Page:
Paralympic Winter Games
04 - 13 March

China go for home victory in Wheelchair Curling

The hosts aim to continue their historic form from PyeongChang 2018 and grab a second gold Canada aim to return to their dominance of wheelchair curling Latvia make their Paralympic debut 05 Mar 2022
wheelchair curlers watching a stone
China have become main players on the international stage since winning a historic gold at PyeongChang 2018
ⒸSimon Bruty for OIS/IOC
By Lucy Dominy I For The IPC

All eyes will be on the ice of the Water Cube at the Beijing 2022 Paralympic Winter Games as hosts China try to repeat their historic gold from four years ago in Wheelchair Curling.

Having made their Paralympic debut at Sochi 2014 with a fourth place finish, a year later China had a shot on World Championships gold for the first time. Despite missing out on the title, their silver medal put everyone on notice that the team were coming for glory.

Just three years later at PyeongChang 2018, China were on a roll. They sensationally knocked-out defending champions – and curling legends – Canada in the semi-finals and went on to become the only other country to win gold since the sport’s Torino 2006 debut.

Heading up their efforts is Haito Wang. The skip has been present for all of his team’s major successes over the years. This includes their first world title in 2019 which they successfully reclaimed in 2021.

Haito Wang (left) has been at the centre of China's rise to the top. Ⓒ Richard Gray

Canada however remain the most decorated Wheelchair Curling country of all time. Until China came along in 2018, the Canadians were the only team to have won Paralympic gold and were playing for their fourth title.

They still left PyeongChang 2018 with bronze. Mark Ideson played a major role in their success and has been on the squad for two of Canada’s best World Championships showings in the last decade – gold in 2013 and silver in 2020.

Norway have failed to make a mark on the World Championships podium since their Paralympic silver from 2018. However with “glue guy” Ole Fredrik Syverson on the team, it would not be surprising if their positive attitude carried Norway further than their recent record might suggest.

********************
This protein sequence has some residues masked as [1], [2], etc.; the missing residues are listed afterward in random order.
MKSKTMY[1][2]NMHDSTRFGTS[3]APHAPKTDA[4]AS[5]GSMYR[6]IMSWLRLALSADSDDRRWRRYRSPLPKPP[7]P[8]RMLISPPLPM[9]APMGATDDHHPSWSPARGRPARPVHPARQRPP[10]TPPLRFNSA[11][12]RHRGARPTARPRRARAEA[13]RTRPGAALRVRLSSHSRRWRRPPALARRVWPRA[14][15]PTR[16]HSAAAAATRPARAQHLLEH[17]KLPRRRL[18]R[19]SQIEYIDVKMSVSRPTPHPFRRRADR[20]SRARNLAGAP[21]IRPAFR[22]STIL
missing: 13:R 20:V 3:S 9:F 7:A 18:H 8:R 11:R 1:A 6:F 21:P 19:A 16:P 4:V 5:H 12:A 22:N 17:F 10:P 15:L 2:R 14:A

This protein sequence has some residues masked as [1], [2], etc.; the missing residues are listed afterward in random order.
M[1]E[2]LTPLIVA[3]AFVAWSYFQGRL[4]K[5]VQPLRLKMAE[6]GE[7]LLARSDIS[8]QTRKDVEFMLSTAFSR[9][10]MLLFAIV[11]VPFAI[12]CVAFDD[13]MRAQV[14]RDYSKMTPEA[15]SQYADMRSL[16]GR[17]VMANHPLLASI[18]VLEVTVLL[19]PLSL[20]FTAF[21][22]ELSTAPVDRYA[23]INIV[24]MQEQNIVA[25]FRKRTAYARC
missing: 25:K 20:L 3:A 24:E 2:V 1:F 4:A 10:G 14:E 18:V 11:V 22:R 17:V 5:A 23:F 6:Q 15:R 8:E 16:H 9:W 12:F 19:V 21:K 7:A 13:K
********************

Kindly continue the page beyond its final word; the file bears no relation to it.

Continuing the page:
Paralympic bronze medallists from 2006 and 2010, Sweden, will also be optimistic of a return to their glory days. Their respective bronze and silver from the 2020 and 2021 Worlds has seen their stock rise. Kristina Ulander made her Paralympic debut in 2014 and has been integral to Sweden’s efforts, including under her shared leadership as vice-skip when the side overcame China for bronze in 2020.

Kristina Ulander has hit her stride for Sweden. Ⓒ WCF / Alina Pavlyuchik 2021

Despite challenges around finding ice time to practice, Latvia could be the surprise of the tournament on their debut. They have beaten Canada since their first World Championships appearance in 2019, adding to their growing impact on the game.

Look out also for the USA who have a new skip leading their charge. Matthew Thums led the US to promotion to the top flight in 2021 in his first season, and subsequent qualification for Beijing 2022 with their best Worlds finish in five years.

New skip Matthew Thums will be hoping Beijing 2022 heralds a new era for the USA. Ⓒ WCF / Alina Pavlyuchik 2021

A total of 11 teams will compete for medals between 5-12 March, beginning with a round-robin: China, Great Britain, Norway, Sweden, South Korea, Latvia, Slovakia, USA, Canada, Switzerland, Estonia.

The complete schedule and results from Beijing 2022 are available on